Partition count fixed. Note that there are eight partitions here because only seven 32MB partitions will fit into the available space. Partition 1 is actually an external FAT32 partition (255MB long), so isn't counted towards the total space usage. The auto-fill allows either even division of the available space into a specified number of partitions, or filling the space with as many partitions of a specified size which will fit.

Edited by flashjazzcat
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Here's a reasonably functional build of the new partition editor:




Don't use this to experiment on partitioned disks with anything valuable on them. I expect there to be a fair number of bugs, so anyone who wants to test would be better off doing so with empty CF cards or by using imaged CF cards in Altirra.


Changes since FDISK3:


  • The partition editor has been completely redesigned. Partitions now "float" to the beginning of the available space. Although there are many excellent reasons for doing things this way, if you edit a disk prepared with FDISK3 which had empty space between partitions, this editor will close up that empty space. You have been warned! :)
  • Y/N responses have been replaced with OK/Cancel dialogue boxes. In fact, the entire UI has been revamped. Dialogues operate much as you'd expect: you can navigate between fields using Tab/Shift-Tab, or the left and right arrow keys. Return generally fires the "OK" button, unless the Cancel button has the highlight on it.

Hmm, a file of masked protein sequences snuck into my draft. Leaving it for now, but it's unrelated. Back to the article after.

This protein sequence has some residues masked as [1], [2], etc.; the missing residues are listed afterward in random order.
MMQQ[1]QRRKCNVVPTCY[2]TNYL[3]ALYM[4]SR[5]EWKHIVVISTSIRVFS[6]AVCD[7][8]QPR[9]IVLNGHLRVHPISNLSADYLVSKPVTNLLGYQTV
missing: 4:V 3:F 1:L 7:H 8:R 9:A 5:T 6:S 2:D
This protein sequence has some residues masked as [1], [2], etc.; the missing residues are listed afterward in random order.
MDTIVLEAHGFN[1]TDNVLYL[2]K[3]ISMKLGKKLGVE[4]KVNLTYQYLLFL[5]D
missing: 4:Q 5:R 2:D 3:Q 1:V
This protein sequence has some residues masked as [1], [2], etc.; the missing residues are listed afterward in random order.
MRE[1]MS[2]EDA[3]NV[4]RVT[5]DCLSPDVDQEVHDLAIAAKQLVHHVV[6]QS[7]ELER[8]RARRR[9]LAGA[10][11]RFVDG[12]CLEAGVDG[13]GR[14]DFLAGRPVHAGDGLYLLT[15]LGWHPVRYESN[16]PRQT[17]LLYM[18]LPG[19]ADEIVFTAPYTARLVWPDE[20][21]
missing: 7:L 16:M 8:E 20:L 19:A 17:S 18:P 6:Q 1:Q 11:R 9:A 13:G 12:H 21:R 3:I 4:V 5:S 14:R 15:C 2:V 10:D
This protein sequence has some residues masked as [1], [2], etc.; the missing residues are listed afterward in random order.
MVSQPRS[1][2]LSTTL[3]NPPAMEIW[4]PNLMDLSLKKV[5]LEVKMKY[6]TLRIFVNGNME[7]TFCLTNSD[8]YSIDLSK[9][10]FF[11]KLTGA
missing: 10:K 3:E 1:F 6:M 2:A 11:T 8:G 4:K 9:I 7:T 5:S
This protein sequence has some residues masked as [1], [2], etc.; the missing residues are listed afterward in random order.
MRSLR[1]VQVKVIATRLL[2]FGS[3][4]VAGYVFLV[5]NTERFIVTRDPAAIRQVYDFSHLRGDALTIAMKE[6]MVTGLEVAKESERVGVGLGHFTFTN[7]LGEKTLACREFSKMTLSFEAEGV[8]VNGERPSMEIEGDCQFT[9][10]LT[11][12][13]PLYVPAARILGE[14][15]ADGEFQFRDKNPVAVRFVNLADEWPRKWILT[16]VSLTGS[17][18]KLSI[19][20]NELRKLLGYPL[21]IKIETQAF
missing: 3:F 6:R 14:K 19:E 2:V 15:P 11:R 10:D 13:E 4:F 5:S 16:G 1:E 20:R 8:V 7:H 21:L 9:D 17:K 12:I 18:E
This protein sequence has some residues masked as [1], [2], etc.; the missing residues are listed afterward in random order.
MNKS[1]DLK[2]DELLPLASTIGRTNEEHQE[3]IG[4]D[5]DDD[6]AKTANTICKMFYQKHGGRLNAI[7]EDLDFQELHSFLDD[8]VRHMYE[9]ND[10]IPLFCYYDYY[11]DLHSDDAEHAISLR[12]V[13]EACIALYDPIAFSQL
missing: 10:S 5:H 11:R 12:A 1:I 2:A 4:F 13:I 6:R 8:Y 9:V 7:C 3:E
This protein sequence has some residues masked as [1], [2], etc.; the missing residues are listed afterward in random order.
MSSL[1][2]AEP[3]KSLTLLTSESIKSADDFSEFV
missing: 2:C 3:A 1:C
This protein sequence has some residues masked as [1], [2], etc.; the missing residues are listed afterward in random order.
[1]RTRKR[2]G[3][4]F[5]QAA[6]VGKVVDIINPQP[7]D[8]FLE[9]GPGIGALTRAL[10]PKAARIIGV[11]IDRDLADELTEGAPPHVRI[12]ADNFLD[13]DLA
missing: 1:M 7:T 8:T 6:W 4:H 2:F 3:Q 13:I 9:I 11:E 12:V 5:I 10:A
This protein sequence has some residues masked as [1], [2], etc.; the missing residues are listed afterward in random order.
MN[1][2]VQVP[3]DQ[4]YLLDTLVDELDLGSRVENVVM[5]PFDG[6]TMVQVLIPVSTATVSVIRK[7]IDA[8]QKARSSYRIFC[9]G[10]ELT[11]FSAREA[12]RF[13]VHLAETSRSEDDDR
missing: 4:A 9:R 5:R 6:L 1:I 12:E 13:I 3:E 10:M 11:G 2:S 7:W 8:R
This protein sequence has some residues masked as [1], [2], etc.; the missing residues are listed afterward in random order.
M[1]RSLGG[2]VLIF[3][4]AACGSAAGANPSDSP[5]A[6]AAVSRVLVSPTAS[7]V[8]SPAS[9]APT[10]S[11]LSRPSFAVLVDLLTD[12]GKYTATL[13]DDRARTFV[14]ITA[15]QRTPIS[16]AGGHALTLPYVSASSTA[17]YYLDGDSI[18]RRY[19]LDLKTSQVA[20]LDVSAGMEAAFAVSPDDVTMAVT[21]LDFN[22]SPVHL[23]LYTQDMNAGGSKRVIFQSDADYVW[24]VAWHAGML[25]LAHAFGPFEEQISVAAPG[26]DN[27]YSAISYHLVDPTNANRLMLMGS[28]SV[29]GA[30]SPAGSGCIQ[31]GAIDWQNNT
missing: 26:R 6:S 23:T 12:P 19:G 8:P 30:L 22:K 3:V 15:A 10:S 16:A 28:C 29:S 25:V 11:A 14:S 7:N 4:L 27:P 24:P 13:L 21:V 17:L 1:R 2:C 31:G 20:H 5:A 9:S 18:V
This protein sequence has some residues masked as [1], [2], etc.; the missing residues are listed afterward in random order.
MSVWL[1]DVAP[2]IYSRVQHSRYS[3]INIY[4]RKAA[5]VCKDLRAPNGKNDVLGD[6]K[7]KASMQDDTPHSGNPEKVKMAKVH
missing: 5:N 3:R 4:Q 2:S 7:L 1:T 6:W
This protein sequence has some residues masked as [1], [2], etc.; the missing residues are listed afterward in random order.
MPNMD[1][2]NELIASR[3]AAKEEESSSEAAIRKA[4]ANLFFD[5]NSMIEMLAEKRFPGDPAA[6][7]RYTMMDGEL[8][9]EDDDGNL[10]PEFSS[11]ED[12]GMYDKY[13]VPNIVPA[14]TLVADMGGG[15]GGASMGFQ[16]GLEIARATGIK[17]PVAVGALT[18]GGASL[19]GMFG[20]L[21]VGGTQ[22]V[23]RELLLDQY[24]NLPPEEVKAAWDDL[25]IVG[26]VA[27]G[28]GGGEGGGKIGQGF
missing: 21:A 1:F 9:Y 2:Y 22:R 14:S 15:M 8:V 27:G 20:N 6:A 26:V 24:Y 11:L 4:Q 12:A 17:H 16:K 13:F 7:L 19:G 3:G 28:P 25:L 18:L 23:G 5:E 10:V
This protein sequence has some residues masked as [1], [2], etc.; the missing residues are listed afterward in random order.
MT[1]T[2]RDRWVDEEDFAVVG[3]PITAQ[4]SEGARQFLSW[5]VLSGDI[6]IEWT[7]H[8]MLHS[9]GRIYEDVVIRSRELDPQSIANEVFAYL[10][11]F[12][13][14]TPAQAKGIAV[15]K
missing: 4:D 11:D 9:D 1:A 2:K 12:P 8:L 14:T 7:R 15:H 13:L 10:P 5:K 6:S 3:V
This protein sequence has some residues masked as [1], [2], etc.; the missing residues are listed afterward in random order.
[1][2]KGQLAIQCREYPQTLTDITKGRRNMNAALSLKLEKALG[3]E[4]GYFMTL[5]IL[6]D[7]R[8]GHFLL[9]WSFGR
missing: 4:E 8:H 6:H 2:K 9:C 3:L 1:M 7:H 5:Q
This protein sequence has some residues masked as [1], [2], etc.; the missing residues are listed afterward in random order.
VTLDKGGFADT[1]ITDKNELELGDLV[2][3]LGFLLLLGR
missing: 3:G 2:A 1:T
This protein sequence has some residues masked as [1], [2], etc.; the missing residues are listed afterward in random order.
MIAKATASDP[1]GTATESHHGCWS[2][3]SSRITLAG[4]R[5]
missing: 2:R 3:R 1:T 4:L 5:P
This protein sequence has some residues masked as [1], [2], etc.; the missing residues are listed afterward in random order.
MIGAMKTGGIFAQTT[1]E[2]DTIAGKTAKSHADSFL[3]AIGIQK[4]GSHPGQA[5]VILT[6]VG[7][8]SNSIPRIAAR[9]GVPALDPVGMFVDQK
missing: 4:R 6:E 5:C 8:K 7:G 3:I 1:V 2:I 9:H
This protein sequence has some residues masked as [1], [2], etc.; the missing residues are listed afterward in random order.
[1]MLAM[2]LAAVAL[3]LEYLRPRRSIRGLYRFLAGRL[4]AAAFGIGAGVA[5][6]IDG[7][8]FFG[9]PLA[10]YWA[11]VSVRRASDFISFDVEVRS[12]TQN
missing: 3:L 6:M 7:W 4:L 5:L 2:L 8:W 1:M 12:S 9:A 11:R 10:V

• The Device selector now lists every PBI device on the system which responds to APT requests. I tested this with an IDEa interface and U1MB/SIDE2 (PBI) connected at the same time, but I'd appreciate it if someone could test this with different hardware set-ups. SDX soft-driver devices should also be picked up and added to the list. The three-digit number before each listed device is: [PBI Device].[bUS ID].[Device ID]. PBI device is just the PBI ID (0-7), BUS ID is the generic ID for PBI devices ($01; the SDX SIDE driver will show up as $02), and Device ID is 1 for Master, 2 for Slave. These values are documented in the APT API manual, found on my website.
  • For partition tables with more than sixteen entries, the partition table chain now threads itself properly between the partition data, at the appropriate points (i.e. before every subsequent block of 31 partitions). This should reduce seek time on spinning disks by a slight but probably unnoticeable amount. :)
  • Partition sizes can now be viewed as sectors or MB values. When you're in MB mode, you also specify the partition size in MB. Watch out for changes to partition sizes when editing in MB view. Although a 65,535 sector partition will show up as 31.99MB, a 31.99 typed into the size field will not yield a 65,535 sector partition, but a 65,515 sector one. Likewise, specifying a 32MB partition will (logically) result in one 65,536 sectors long: one more sector than SpartaDOS X requires.
  • You can insert (finally) "external" FAT partition references with Partition->Make External (or the "X" key). FDISK will pick up any (primary) FAT partitions on the disk and present them in a list. Just select the one you want, give it a drive number, and make sure the partition is formatted (via the PC) with the appropriate file system.
  • Initial media set-up has been redesigned. You can still only specify one FAT, but gone is the succession of pop-up windows and "Y/N" prompts. It's all done from one dialogue box.


Known Issues:


  • Validation checking is fairly loose at the moment. You might be able to screw things up (and I'm sure some will be trying hard) by typing in nonsense values. I'll be tightening this stuff up, though, since although this should be a set-it-and-forget it application, it's pretty mission-critical stuff so I want it as robust as possible.